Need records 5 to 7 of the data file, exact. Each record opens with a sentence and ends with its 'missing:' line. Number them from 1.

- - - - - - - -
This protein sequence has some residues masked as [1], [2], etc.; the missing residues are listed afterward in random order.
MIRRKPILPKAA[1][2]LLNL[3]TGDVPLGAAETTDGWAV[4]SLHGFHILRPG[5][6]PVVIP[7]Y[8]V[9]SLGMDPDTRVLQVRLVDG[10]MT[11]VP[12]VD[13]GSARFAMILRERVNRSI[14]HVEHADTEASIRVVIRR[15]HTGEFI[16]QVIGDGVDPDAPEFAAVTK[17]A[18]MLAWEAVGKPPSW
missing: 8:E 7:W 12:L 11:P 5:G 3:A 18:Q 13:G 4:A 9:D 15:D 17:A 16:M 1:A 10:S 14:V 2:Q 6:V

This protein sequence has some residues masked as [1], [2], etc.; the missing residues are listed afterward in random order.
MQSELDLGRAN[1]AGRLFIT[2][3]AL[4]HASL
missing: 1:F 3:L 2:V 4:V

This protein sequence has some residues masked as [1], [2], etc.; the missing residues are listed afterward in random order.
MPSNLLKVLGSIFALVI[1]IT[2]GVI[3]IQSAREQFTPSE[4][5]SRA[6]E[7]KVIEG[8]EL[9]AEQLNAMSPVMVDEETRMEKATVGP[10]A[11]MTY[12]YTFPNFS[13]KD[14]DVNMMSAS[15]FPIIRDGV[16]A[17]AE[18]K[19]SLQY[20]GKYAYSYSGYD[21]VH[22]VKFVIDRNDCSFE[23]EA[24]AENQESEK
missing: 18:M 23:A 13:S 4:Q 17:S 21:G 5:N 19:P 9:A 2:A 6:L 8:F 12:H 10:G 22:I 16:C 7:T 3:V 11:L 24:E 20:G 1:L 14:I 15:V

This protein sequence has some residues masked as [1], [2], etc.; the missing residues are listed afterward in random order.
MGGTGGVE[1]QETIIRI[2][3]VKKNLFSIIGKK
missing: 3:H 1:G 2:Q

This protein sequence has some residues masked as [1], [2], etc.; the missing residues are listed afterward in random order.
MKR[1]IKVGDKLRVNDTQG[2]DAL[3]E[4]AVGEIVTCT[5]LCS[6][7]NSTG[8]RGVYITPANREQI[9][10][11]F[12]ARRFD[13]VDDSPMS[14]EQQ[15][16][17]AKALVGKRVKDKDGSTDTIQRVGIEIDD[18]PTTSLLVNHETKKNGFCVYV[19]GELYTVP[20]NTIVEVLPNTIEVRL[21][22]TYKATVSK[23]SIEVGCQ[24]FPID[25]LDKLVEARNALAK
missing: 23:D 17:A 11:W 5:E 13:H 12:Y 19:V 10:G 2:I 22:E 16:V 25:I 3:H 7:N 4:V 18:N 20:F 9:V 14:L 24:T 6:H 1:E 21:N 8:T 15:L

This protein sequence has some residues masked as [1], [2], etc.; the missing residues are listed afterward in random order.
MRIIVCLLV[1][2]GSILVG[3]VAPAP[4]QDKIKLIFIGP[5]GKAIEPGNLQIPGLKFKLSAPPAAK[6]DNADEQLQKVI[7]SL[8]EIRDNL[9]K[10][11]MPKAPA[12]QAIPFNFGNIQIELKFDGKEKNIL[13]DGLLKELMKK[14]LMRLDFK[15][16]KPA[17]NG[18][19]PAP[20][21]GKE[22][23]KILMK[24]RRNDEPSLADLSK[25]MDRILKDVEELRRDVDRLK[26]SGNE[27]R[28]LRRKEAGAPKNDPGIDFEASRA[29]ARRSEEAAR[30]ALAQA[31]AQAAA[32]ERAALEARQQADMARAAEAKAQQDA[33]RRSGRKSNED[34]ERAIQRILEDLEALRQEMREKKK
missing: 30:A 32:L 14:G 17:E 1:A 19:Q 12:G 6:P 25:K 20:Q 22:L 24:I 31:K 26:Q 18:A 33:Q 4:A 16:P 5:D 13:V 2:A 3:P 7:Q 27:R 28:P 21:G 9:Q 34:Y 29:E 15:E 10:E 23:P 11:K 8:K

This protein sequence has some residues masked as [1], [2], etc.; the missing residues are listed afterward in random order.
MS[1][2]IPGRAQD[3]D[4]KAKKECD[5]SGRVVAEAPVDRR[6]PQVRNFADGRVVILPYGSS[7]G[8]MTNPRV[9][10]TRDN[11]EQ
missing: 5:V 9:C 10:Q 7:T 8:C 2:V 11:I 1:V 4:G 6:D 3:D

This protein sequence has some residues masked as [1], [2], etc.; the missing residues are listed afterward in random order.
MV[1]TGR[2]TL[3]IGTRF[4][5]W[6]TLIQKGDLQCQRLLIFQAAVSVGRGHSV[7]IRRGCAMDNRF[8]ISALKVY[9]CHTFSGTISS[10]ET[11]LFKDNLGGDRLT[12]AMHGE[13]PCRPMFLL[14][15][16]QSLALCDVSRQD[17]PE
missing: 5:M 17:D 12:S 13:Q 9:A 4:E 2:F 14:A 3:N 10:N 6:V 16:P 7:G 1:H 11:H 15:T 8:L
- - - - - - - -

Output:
This protein sequence has some residues masked as [1], [2], etc.; the missing residues are listed afterward in random order.
MKR[1]IKVGDKLRVNDTQG[2]DAL[3]E[4]AVGEIVTCT[5]LCS[6][7]NSTG[8]RGVYITPANREQI[9][10][11]F[12]ARRFD[13]VDDSPMS[14]EQQ[15][16][17]AKALVGKRVKDKDGSTDTIQRVGIEIDD[18]PTTSLLVNHETKKNGFCVYV[19]GELYTVP[20]NTIVEVLPNTIEVRL[21][22]TYKATVSK[23]SIEVGCQ[24]FPID[25]LDKLVEARNALAK
missing: 23:D 17:A 11:W 5:E 13:H 12:Y 19:V 10:G 2:I 22:E 16:V 25:I 3:H 7:N 4:V 18:N 20:F 9:V 14:L 24:T 6:H 1:E 21:N 8:T 15:L

This protein sequence has some residues masked as [1], [2], etc.; the missing residues are listed afterward in random order.
MRIIVCLLV[1][2]GSILVG[3]VAPAP[4]QDKIKLIFIGP[5]GKAIEPGNLQIPGLKFKLSAPPAAK[6]DNADEQLQKVI[7]SL[8]EIRDNL[9]K[10][11]MPKAPA[12]QAIPFNFGNIQIELKFDGKEKNIL[13]DGLLKELMKK[14]LMRLDFK[15][16]KPA[17]NG[18][19]PAP[20][21]GKE[22][23]KILMK[24]RRNDEPSLADLSK[25]MDRILKDVEELRRDVDRLK[26]SGNE[27]R[28]LRRKEAGAPKNDPGIDFEASRA[29]ARRSEEAAR[30]ALAQA[31]AQAAA[32]ERAALEARQQADMARAAEAKAQQDA[33]RRSGRKSNED[34]ERAIQRILEDLEALRQEMREKKK
missing: 30:A 32:L 14:G 17:E 1:A 19:Q 12:G 6:P 25:K 20:Q 22:L 24:I 31:K 26:Q 18:A 33:Q 4:A 16:P 5:D 13:V 2:A 3:P 7:Q 27:R 28:P 21:G 9:Q 34:Y 29:E 15:E 10:E 23:P 11:K 8:K

This protein sequence has some residues masked as [1], [2], etc.; the missing residues are listed afterward in random order.
MS[1][2]IPGRAQD[3]D[4]KAKKECD[5]SGRVVAEAPVDRR[6]PQVRNFADGRVVILPYGSS[7]G[8]MTNPRV[9][10]TRDN[11]EQ
missing: 5:V 9:C 10:Q 7:T 8:C 2:V 11:I 1:V 4:G 6:D 3:D